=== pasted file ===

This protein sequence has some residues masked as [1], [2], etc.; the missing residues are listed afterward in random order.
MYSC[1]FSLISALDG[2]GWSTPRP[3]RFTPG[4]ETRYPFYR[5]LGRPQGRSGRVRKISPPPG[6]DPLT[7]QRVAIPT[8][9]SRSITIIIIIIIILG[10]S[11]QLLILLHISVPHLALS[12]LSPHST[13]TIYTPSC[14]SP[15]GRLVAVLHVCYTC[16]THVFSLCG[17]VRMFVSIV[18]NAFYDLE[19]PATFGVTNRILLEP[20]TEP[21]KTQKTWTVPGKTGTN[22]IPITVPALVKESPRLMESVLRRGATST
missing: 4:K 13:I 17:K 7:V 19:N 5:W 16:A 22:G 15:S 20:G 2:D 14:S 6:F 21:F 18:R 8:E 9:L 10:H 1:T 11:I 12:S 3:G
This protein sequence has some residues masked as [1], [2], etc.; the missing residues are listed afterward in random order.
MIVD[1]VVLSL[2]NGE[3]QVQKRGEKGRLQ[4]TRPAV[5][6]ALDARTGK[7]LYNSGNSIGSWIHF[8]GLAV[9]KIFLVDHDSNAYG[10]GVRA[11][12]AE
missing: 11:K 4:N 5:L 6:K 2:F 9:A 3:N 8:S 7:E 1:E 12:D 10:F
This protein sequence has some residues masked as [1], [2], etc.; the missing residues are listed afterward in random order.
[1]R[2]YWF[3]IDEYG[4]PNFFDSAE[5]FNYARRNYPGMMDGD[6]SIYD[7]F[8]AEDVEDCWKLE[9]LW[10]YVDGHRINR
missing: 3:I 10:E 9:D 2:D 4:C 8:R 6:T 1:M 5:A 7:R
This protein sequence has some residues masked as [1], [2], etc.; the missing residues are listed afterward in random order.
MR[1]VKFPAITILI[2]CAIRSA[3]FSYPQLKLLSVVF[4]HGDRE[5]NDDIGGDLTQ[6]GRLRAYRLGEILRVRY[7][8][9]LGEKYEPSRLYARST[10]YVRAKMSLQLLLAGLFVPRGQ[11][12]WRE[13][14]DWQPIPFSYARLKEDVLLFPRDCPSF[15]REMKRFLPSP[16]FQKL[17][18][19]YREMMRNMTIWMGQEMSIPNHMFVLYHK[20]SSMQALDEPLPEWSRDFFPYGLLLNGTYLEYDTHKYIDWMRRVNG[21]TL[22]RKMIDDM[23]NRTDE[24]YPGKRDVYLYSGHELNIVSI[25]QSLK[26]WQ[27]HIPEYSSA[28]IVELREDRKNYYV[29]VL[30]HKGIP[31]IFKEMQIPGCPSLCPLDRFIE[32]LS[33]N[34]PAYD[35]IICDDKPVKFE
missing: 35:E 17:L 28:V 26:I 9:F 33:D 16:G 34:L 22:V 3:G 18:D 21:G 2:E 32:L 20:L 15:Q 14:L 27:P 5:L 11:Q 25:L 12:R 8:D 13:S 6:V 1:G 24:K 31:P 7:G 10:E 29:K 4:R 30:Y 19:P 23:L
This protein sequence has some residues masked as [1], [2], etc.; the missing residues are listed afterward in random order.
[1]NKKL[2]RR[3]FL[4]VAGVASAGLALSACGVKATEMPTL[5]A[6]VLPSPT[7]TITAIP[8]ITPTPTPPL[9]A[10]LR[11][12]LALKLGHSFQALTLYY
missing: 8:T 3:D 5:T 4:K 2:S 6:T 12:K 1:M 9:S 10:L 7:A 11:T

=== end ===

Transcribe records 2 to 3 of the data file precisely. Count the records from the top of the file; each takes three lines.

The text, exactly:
This protein sequence has some residues masked as [1], [2], etc.; the missing residues are listed afterward in random order.
MIVD[1]VVLSL[2]NGE[3]QVQKRGEKGRLQ[4]TRPAV[5][6]ALDARTGK[7]LYNSGNSIGSWIHF[8]GLAV[9]KIFLVDHDSNAYG[10]GVRA[11][12]AE
missing: 11:K 4:N 5:L 6:K 2:F 9:A 3:N 8:S 7:E 1:E 12:D 10:F
This protein sequence has some residues masked as [1], [2], etc.; the missing residues are listed afterward in random order.
[1]R[2]YWF[3]IDEYG[4]PNFFDSAE[5]FNYARRNYPGMMDGD[6]SIYD[7]F[8]AEDVEDCWKLE[9]LW[10]YVDGHRINR
missing: 3:I 10:E 9:D 2:D 4:C 8:R 6:T 1:M 5:A 7:R